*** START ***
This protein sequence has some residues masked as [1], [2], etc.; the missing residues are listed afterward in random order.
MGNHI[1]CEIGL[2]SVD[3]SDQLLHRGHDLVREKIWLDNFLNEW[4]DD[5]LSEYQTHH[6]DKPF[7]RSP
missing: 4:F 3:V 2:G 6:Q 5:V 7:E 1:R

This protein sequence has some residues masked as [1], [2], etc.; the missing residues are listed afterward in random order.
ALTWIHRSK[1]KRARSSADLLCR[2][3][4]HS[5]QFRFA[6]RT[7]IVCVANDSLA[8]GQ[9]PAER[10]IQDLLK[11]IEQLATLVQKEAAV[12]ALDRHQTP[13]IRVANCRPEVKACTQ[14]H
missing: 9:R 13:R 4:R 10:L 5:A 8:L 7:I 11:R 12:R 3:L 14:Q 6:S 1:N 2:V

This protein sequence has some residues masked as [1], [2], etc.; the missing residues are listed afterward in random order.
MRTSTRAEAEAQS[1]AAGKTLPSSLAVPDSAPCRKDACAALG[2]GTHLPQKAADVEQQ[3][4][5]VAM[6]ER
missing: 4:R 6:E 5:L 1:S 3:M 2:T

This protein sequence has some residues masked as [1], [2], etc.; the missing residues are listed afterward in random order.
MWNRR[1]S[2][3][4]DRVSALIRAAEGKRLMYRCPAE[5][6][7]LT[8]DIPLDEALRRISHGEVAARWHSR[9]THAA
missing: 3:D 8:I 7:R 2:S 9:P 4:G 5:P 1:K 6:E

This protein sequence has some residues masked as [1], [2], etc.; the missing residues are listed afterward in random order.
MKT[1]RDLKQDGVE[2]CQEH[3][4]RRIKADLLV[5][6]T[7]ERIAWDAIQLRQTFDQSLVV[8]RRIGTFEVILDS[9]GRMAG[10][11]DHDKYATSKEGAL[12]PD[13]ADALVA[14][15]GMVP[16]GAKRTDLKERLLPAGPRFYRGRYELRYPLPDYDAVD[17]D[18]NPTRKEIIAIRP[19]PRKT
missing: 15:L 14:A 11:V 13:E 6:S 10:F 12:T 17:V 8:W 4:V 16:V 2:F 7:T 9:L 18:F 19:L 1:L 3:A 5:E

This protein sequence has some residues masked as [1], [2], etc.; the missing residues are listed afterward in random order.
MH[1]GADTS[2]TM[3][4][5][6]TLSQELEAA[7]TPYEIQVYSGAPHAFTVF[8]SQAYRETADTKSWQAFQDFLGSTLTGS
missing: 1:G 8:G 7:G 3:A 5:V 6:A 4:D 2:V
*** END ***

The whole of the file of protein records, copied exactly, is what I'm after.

This protein sequence has some residues masked as [1], [2], etc.; the missing residues are listed afterward in random order.
MGNHI[1]CEIGL[2]SVD[3]SDQLLHRGHDLVREKIWLDNFLNEW[4]DD[5]LSEYQTHH[6]DKPF[7]RSP
missing: 4:F 3:V 2:G 6:Q 5:V 7:E 1:R

This protein sequence has some residues masked as [1], [2], etc.; the missing residues are listed afterward in random order.
ALTWIHRSK[1]KRARSSADLLCR[2][3][4]HS[5]QFRFA[6]RT[7]IVCVANDSLA[8]GQ[9]PAER[10]IQDLLK[11]IEQLATLVQKEAAV[12]ALDRHQTP[13]IRVANCRPEVKACTQ[14]H
missing: 9:R 13:R 4:R 10:L 5:A 8:L 7:I 11:R 12:R 3:L 14:Q 6:S 1:N 2:V

This protein sequence has some residues masked as [1], [2], etc.; the missing residues are listed afterward in random order.
MRTSTRAEAEAQS[1]AAGKTLPSSLAVPDSAPCRKDACAALG[2]GTHLPQKAADVEQQ[3][4][5]VAM[6]ER
missing: 4:R 6:E 5:L 1:S 3:M 2:T

This protein sequence has some residues masked as [1], [2], etc.; the missing residues are listed afterward in random order.
MWNRR[1]S[2][3][4]DRVSALIRAAEGKRLMYRCPAE[5][6][7]LT[8]DIPLDEALRRISHGEVAARWHSR[9]THAA
missing: 3:D 8:I 7:R 2:S 9:P 4:G 5:P 1:K 6:E

This protein sequence has some residues masked as [1], [2], etc.; the missing residues are listed afterward in random order.
MKT[1]RDLKQDGVE[2]CQEH[3][4]RRIKADLLV[5][6]T[7]ERIAWDAIQLRQTFDQSLVV[8]RRIGTFEVILDS[9]GRMAG[10][11]DHDKYATSKEGAL[12]PD[13]ADALVA[14][15]GMVP[16]GAKRTDLKERLLPAGPRFYRGRYELRYPLPDYDAVD[17]D[18]NPTRKEIIAIRP[19]PRKT
missing: 15:L 14:A 11:V 13:E 6:S 10:F 12:T 17:V 8:W 4:V 16:V 2:F 7:T 9:L 18:F 19:L 1:L 3:A 5:E

This protein sequence has some residues masked as [1], [2], etc.; the missing residues are listed afterward in random order.
MH[1]GADTS[2]TM[3][4][5][6]TLSQELEAA[7]TPYEIQVYSGAPHAFTVF[8]SQAYRETADTKSWQAFQDFLGSTLTGS
missing: 1:G 8:G 7:G 3:A 5:V 6:A 4:D 2:V